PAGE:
Tag Archives: food

Open During Remoldeling

Today, I passed a KFC that is obviously undergoing remodeling, but what caught my eye was the sign out in front of the restaurant, which said, “Drive thru open during remoldeling” (emphasis mine).

A couple of immediate thoughts I had…

  1. I don’t want any part of a food place that is “remoldeling.” One mold is bad enough; repeating it is worse.
  2. I definitely don’t want food prepped in a restaurant that is undergoing a remodel. “Would you like your chicken to be original recipe, extra crispy, or extra drywall dust? And would you prefer gravy or paint chips on your mashed potatoes?”

Just do us all a favor — close the restaurant while you remodel.

And fix the misspelling on your sign.

We Give You Thanks, O Lord

In the movie Seven Days in Utopia, Robert Duvall’s character, Johnny Crawford, offers a prayer before a meal that seems appropriate during this Thanksgiving season:

For food in a world where many walk in hunger,
For faith in a world where many walk in fear,
For friends in a world where many walk alone,
We give You thanks, O Lord. Amen.


Norman Rockwell's Thanksgiving

Artist: Norman Rockwell

First Day Dinners

So I started something last Monday when Jake had his first day of kindergarten — because it was his first day of school, I let him choose what we would have for dinner that night. Being a five-year old boy, and the offspring of his father, he asked for “Pizza, Pizza”. Of course by that he means pizza from Little Caesar’s, but I think their sauce is too spicy, so we often order takeout pizza from Happy’s Pizza, which is what we did that night.

I didn’t connect that since today was my wife’s first day of school, she would want the same prerogative, of deciding what we had for dinner, but I let her choose. I’m happy I did, because she chose takeout from Outback Steakhouse. We love their teriyaki medallions!

The Customer Focus

I had an interaction today that reminded me of the importance of focusing on the customer, not just pushing your product to make a sale.

Arby's Roast Turkey and Swiss Sandwich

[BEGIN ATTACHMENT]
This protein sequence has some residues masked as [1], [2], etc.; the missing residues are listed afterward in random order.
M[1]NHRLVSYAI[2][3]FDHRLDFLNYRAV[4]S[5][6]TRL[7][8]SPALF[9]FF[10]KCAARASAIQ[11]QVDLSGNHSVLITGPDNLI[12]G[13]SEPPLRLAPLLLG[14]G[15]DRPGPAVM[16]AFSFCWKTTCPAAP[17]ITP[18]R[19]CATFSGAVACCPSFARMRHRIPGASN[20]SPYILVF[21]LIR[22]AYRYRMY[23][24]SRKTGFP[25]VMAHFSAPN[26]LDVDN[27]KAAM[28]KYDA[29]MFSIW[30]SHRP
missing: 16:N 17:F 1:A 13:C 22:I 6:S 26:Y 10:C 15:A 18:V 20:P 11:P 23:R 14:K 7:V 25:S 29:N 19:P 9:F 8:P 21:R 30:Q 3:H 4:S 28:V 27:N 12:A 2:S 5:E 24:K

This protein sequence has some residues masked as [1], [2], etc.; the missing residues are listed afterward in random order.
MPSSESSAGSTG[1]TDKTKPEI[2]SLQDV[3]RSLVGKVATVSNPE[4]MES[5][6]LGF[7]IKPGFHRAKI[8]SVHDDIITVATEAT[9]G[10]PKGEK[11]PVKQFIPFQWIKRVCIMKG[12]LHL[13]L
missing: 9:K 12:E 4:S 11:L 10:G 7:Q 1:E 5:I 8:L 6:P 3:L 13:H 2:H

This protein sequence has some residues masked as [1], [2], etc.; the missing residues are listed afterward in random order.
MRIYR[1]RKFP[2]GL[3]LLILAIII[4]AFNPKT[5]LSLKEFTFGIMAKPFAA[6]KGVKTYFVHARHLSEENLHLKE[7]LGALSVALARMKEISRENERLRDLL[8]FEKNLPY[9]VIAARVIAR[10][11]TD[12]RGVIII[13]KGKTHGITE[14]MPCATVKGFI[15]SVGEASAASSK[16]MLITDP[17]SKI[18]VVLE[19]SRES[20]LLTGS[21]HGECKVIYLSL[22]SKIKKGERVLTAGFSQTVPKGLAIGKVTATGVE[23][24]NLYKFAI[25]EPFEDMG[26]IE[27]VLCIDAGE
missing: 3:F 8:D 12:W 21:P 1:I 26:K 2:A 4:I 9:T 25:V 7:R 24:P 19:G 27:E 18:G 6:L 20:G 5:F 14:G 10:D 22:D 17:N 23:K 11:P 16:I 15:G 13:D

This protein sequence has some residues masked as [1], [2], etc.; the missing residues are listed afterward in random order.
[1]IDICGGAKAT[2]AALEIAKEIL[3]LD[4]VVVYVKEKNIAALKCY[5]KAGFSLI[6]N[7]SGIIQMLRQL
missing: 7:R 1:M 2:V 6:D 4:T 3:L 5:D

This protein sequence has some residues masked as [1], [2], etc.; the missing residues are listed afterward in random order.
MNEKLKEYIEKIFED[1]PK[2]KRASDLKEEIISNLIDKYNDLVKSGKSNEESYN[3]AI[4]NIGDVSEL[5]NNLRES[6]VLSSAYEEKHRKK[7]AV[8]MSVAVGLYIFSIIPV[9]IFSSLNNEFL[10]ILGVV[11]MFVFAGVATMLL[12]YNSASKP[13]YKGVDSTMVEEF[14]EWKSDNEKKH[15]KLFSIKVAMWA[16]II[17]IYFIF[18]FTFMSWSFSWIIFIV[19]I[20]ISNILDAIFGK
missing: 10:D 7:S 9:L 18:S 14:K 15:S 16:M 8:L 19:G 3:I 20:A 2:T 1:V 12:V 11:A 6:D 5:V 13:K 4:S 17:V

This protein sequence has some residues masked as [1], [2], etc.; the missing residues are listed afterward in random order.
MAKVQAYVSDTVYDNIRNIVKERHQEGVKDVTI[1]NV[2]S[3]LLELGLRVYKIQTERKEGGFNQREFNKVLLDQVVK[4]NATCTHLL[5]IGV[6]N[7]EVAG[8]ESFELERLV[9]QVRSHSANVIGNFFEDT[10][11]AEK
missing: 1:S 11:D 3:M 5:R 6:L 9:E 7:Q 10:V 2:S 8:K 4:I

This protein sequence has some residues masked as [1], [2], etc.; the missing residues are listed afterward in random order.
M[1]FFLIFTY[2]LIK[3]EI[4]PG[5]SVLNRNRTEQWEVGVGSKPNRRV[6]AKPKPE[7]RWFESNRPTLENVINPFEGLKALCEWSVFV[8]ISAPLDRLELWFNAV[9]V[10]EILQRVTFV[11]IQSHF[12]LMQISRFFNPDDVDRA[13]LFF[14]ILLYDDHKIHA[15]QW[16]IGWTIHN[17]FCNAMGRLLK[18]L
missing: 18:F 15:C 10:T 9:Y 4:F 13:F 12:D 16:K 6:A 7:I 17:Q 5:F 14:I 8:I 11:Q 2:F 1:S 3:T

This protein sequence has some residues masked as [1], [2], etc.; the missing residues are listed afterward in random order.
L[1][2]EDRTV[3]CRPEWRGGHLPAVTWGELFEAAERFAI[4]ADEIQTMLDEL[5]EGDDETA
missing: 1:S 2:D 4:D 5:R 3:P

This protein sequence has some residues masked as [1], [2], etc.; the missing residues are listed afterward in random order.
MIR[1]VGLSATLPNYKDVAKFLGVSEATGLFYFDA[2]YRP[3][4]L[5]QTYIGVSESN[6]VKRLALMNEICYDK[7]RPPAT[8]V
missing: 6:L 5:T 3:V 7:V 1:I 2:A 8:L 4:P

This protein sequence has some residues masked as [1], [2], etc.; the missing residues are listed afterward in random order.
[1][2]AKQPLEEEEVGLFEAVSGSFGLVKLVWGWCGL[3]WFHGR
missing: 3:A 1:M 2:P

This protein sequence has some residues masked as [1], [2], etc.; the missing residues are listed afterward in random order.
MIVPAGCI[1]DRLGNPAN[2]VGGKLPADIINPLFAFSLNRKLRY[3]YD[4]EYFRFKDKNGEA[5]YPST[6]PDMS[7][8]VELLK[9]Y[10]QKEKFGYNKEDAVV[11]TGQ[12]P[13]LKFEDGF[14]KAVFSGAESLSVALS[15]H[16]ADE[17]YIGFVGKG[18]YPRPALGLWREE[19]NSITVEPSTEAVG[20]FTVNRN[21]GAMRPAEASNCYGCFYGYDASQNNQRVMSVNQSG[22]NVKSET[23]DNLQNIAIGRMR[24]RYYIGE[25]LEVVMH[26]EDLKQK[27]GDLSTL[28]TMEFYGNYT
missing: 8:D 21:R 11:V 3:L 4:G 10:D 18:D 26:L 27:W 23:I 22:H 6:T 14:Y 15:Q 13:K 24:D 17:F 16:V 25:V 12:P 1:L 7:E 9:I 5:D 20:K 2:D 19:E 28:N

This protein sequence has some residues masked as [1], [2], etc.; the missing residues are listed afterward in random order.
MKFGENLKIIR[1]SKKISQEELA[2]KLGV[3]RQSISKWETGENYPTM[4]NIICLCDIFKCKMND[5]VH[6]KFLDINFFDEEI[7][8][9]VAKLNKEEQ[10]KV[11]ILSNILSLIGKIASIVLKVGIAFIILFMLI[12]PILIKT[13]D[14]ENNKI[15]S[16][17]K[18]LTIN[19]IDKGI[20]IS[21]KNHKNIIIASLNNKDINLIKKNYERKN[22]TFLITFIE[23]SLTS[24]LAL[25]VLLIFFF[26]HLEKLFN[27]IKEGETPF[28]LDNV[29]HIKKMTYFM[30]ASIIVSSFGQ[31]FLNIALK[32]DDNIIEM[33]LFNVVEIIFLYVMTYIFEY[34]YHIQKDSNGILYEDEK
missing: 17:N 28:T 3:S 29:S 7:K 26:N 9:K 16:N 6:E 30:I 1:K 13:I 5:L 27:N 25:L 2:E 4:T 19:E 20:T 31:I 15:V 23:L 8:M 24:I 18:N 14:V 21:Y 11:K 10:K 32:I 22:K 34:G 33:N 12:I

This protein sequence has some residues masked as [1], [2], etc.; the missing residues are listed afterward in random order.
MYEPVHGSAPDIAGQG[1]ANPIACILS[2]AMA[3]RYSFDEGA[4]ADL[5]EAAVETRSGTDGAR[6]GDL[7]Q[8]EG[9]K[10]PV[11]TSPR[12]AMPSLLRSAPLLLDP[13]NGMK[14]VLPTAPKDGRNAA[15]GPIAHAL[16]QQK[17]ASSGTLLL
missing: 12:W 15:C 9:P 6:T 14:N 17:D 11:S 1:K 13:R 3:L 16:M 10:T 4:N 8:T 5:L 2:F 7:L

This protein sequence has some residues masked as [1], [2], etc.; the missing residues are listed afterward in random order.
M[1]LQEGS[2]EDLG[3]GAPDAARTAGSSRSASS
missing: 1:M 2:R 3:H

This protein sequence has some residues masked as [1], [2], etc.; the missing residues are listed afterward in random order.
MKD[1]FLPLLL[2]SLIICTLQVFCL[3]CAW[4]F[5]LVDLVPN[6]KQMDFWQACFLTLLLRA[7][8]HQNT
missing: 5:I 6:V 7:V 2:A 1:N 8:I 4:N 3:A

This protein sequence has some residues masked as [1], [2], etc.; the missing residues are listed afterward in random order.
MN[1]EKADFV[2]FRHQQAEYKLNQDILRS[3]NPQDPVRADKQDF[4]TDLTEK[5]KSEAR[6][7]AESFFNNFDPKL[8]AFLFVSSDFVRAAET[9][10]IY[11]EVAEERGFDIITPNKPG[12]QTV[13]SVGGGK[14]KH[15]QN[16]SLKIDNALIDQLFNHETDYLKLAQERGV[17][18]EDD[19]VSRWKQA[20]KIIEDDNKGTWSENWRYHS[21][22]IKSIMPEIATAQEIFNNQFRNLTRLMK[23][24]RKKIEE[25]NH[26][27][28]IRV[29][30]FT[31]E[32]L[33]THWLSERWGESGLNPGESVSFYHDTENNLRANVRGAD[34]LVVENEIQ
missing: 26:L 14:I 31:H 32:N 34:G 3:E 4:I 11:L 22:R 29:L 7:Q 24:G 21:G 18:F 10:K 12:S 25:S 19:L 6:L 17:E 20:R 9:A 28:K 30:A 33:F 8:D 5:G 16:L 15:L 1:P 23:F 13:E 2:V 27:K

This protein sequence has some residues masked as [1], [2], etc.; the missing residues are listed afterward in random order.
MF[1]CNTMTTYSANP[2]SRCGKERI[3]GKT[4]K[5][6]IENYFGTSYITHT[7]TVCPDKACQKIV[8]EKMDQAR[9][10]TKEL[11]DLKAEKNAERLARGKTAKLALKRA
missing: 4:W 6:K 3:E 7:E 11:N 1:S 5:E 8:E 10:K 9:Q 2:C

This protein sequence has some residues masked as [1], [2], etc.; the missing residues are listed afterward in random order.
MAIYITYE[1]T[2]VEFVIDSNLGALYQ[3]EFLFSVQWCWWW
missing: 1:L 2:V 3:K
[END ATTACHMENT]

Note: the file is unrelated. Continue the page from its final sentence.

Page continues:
Arby’s Roast Turkey and Swiss Sandwich

I’m a fan of Arby’s. I like their food. And while I love a good roast beef sandwich with fries and a jamocha shake, when I’m there at lunchtime, that’s rarely what I order. I’m trying to be healthier. In small ways. Trying to make healthier choices. So at lunchtime, I’ve started ordering the Roast Turkey & Swiss Market Fresh® Sandwich on whole wheat bread, with a side salad (honey mustard dressing), and a Sierra Mist. That has been my go-to meal at lunchtime at Arby’s for several months now. And I almost always visit the same location. Now I’m not a daily customer there, but I’m there several times a month, and I know I interact with the same few people each time, so I expect that my order won’t be new to them, but the interaction generally goes something like this:

Arby’s employee: Thank you for choosing Arby’s. Would you like to try [whatever product they’re promoting that day]?

Me: No, thanks. I’d like combo number 11, the Roast Turkey and Swiss.

Arby’s employee: Would you like that in a combo with curly fries and a Pepsi?

Me: Yes, I’d like that in a combo, but with a side salad instead of fries, and a Sierra Mist instead of the Pepsi.

Arby’s employee: So you’d like a side salad instead of fries. What dressing would you like?

Me: I’d like honey mustard, please.

Arby’s employee: Okay, so you’d like the Roast Turkey and Swiss with a side salad with honey mustard. Would you care to make your Pepsi a large?

Me: Yes, I’d like a large drink, but I’d like Sierra Mist instead of Pepsi.

Arby’s employee: Okay, so you’d like the Roast Turkey and Swiss with a side salad with honey mustard, and a large Pepsi. Will that complete your order today?

I don’t post this to be a jerk, or to highlight failings on the part of Arby’s or its employees. I get it. They have a highly repetitive process, with probably very little variance from customer to customer. I don’t expect an Arby’s executive or manager to read this and make drastic changes to their ordering process. And I’m certainly not going to stop visiting Arby’s.

Nor do I have a problem with Pepsi. I like their product(s). And I’m aware that Sierra Mist is a Pepsi product.

But this experience made me reflect on my own interactions with my customers, and the processes that I try to build for consistency.

  • Am I too focused on the process to really pay attention to what the customers want?
  • Does the process allow the flexibility to accommodate each customer?
  • Have I become too accustomed to delivering what previous customers wanted that I fail to uniquely diagnose the needs of the current customer?
  • Can I deliver a better experience by allowing the customer more time to describe their needs?

I think I’ll remember this for a while — the tendency to sell fries and a large Pepsi to someone who wants a side salad and Sierra Mist.